Consider this passage from the book, “Radical Acceptance” by Tara Brach.
“In the 1950s a few highly trained pilots in the U.S Air Force were given the task of flying at altitudes higher than ever attempted. Going beyond the earth’s denser atmosphere, they found, much to their horror, that the ordinary laws of aerodynamics no longer existed…a plane could skid into a flat spin…and tumble end over end towards the earth.
“The first pilots to face this challenge responded by frantically trying to stabilize their planes… The more furiously they manipulated the controls, the wilder the ride became. Screaming helplessly to the ground control, “What do I do next?” they would plunge to their deaths.
“This tragic drama occurred several times until one of the pilots inadvertently struck upon a solution. When his plane began tumbling, he was thrown violently around the cockpit and knocked out. Unconscious, he plummeted toward earth. Seven miles later, the plane reentered the planet’s denser atmosphere, where standard navigation strategies could be implemented. He came to, steadied the craft and landed safely. He had discovered the only lifesaving response that was possible in this desperate situation: Don’t do anything… Take your hands off the controls…It counters all training and even basic survival instincts,…but it works.”
We have all been there, in one way or another. We have all faced a situation in life that has literally thrown us for a loop, brought us to our knees, or knocked the very wind from our sails. We have all experienced some situation in life that we simply have not known what to do.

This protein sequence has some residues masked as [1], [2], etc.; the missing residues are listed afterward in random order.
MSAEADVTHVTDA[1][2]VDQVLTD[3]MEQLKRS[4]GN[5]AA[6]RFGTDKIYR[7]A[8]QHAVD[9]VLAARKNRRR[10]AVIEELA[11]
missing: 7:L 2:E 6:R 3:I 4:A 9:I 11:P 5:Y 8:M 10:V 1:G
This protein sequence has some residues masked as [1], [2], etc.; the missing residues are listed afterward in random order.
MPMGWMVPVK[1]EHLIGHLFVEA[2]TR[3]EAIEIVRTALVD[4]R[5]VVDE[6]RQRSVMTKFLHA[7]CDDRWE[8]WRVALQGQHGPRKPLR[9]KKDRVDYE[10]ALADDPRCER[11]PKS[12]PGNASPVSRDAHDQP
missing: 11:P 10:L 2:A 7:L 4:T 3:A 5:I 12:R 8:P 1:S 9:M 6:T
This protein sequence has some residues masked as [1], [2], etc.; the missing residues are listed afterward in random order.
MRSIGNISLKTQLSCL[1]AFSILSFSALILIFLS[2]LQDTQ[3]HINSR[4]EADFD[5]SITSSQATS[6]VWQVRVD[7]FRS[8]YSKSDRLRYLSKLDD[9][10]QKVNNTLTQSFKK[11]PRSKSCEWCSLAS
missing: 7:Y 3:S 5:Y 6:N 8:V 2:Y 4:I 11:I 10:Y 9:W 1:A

When we are faced with such circumstances, it is quite natural to do everything we can to control the situation. But imagine for a second what it would be like to deliberately take our hands off the controls. To interrupt our normal patterns of thinking, feeling, and doing, and instead take a moment to pause and observe what is going in our surroundings and inside of ourselves.
And while taking our hands off the controls certainly does not solve all of our problems, it does suspend time just long enough to gaze inward instead of outward, and re-evaluate where we are, who we are, and what is happening in the deepest, most intimate parts of our hearts and souls.
When we take a moment to pause, we may not know what will happen next, but we open ourselves to subtle messages, new possibilities, and potential clarity. We develop the capacity to stop running, hiding, controlling, and camouflaging, and instead accept our immediate inner experiences.
Ultimately, we open ourselves to who, what, and where we really are…at that moment.
Now and then, considering giving yourself permission to take your hands off the controls. Find the power of the pause, and observe what is going on inside of yourself. Accept the experience that you discover, and learn, most of all, something from it.